Bulbous Canarygrass (Aquatica) is generally described as
a perennial graminoid.
not native to the U.S. (United States)
and has its most active growth period in the
fall and winter and spring .
The greatest bloom is usually observed in the
with fruit and seed production starting in the
spring and continuing until
not retained year to year.
Bulbous Canarygrass (Aquatica) has a
long life span relative to most other plant species and a
rapid growth rate.
At maturity, the typical
Bulbous Canarygrass (Aquatica) will reach up to
4 feet high, with a maximum height at 20 years of
Bulbous Canarygrass (Aquatica) is easily found in nurseries, garden stores and other plant dealers and distributors. It can be propagated by
It has a
slow ability to spread through seed production and the seedlings have
Note that cold stratification is
not required for seed germination and the plant cannot survive exposure to temperatures below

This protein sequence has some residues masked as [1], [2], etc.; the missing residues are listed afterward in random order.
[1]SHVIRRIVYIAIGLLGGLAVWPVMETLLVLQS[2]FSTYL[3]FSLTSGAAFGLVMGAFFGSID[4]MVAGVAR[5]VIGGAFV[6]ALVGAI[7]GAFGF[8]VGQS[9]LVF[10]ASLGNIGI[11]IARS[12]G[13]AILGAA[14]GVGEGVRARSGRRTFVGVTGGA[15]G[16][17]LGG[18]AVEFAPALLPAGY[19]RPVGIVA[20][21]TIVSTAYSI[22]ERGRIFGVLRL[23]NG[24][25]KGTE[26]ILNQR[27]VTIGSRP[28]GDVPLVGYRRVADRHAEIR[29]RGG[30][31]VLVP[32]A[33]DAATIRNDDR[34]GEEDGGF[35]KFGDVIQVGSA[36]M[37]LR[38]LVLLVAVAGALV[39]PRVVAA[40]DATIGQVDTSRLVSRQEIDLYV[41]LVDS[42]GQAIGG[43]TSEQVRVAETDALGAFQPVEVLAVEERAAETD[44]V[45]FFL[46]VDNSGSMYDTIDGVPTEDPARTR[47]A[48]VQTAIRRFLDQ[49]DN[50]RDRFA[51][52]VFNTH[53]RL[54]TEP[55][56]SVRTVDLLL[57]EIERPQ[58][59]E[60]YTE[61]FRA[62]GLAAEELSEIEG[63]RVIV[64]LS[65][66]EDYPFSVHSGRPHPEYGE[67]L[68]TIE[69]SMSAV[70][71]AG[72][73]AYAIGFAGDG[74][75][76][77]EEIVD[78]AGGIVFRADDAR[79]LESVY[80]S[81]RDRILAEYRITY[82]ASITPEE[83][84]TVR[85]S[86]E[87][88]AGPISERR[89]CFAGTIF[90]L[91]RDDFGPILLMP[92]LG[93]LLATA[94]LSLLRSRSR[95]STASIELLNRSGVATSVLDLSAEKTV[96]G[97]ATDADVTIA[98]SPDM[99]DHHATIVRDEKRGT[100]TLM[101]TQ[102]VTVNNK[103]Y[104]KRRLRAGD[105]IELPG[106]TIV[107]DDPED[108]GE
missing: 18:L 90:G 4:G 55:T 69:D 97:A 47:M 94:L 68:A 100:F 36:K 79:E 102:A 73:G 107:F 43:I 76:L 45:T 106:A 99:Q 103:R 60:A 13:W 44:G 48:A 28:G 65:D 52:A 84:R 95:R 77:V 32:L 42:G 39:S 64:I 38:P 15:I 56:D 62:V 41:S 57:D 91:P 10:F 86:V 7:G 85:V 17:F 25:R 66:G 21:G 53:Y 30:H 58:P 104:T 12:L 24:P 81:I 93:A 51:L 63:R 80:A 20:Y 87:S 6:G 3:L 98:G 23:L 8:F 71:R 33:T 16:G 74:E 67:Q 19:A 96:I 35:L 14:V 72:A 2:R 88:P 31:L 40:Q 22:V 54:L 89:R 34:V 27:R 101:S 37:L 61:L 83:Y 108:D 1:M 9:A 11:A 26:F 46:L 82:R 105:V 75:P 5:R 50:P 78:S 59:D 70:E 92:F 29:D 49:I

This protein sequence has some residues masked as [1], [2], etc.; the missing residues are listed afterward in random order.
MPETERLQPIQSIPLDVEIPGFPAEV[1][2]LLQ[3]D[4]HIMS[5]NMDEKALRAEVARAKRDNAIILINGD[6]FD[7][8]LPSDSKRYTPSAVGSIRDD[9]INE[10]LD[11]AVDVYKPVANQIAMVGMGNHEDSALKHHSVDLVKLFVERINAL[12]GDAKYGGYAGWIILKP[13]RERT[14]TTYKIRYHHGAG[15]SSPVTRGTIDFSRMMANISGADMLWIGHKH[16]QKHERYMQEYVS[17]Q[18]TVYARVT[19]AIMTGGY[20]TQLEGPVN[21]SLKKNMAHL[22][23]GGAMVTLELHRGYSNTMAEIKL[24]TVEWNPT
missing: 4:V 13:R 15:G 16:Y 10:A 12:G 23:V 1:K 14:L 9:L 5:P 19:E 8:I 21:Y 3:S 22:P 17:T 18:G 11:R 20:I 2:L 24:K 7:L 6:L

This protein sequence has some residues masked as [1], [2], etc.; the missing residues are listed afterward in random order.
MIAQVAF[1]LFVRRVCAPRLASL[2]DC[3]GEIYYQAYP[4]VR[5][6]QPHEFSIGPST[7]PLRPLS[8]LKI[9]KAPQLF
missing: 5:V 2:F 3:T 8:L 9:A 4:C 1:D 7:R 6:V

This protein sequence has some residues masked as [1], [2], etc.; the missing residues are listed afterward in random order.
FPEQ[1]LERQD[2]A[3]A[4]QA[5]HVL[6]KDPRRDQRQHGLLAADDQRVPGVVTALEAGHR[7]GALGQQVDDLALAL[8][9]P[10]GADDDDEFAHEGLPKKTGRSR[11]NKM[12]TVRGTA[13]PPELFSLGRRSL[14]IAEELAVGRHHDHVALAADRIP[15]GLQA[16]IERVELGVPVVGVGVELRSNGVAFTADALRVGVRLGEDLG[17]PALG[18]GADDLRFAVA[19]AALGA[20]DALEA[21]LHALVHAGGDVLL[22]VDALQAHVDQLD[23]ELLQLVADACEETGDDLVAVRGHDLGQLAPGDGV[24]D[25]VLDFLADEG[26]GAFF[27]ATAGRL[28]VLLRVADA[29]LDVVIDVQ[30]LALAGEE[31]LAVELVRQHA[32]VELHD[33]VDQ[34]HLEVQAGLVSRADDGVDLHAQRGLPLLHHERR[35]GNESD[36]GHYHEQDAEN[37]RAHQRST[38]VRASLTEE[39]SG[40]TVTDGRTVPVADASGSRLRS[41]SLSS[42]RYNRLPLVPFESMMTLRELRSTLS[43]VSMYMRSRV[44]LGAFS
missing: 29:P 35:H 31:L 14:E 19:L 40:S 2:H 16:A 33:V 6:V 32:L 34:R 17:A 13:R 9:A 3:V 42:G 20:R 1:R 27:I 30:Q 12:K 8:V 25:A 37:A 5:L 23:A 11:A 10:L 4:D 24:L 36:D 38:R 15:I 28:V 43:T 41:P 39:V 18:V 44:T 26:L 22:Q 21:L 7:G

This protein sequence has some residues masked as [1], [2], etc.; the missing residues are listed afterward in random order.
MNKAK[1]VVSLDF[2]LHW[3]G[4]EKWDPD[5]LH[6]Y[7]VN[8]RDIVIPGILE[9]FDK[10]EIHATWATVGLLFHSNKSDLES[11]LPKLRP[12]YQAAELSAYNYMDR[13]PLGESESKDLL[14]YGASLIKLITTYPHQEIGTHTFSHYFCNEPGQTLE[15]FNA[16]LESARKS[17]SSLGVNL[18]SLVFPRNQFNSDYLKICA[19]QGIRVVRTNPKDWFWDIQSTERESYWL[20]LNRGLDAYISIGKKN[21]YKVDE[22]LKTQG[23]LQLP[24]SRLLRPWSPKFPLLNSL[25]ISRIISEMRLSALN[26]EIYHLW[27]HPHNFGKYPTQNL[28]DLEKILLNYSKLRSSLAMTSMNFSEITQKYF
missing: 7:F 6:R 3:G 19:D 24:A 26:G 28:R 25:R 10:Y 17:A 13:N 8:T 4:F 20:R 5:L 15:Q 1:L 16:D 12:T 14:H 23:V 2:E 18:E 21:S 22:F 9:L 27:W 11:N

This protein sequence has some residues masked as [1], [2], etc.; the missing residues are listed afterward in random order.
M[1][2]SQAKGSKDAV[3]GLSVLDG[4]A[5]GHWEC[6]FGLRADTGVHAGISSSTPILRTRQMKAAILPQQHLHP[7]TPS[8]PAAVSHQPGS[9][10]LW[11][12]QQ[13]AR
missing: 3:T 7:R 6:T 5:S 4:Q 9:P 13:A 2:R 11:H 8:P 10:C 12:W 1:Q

high tolerance to drought and restricted water conditions.
Uses of : Landscaping, Medicinal, Culinary, etc.
Koleagrass was developed for improvement of annual grass range. Its forage production is typically no greater than can be expected from native range. However, this perennial produces forage earlier in the season and stays green longer. Fertilized Koleagrass can extend the green feed period two months or more in the winter compared to unfertilized native grasses, and can add about one month to the green feed period in spring when moisture is not limiting. NOTE: This species has been known to have toxic effects on sheep and cattle.
Koleagrass is now considered the standard perennial grass for improvement of annual grass range in California. Please consult the Related Web Sites on the Plant Profile for further information on this species.
General: Grass Family (Poaceae). Koleagrass is an introduced, tall, robust, rapid-developing bunchgrass with short rhizomes. This species includes both Phalaris tuberosa var. stenoptera (previously known as Harding grass) and Phalaris tuberosa var. hirtiglumis (previously known as koleagrass). P.t. var. hirtiglumis was recognized to have bigger seeds, more vigorous seedlings, yellow-green leaves, and hairy glumes. Both of these varieties have been submerged taxonomically into Phalaris aquatica.
Required Growing Conditions
Koleagrass was introduced from Morocco. Used for pasture and erosion control in California and sparingly in other parts of the southwestern U.S. Consult the PLANTS Web site for its U.S. distribution.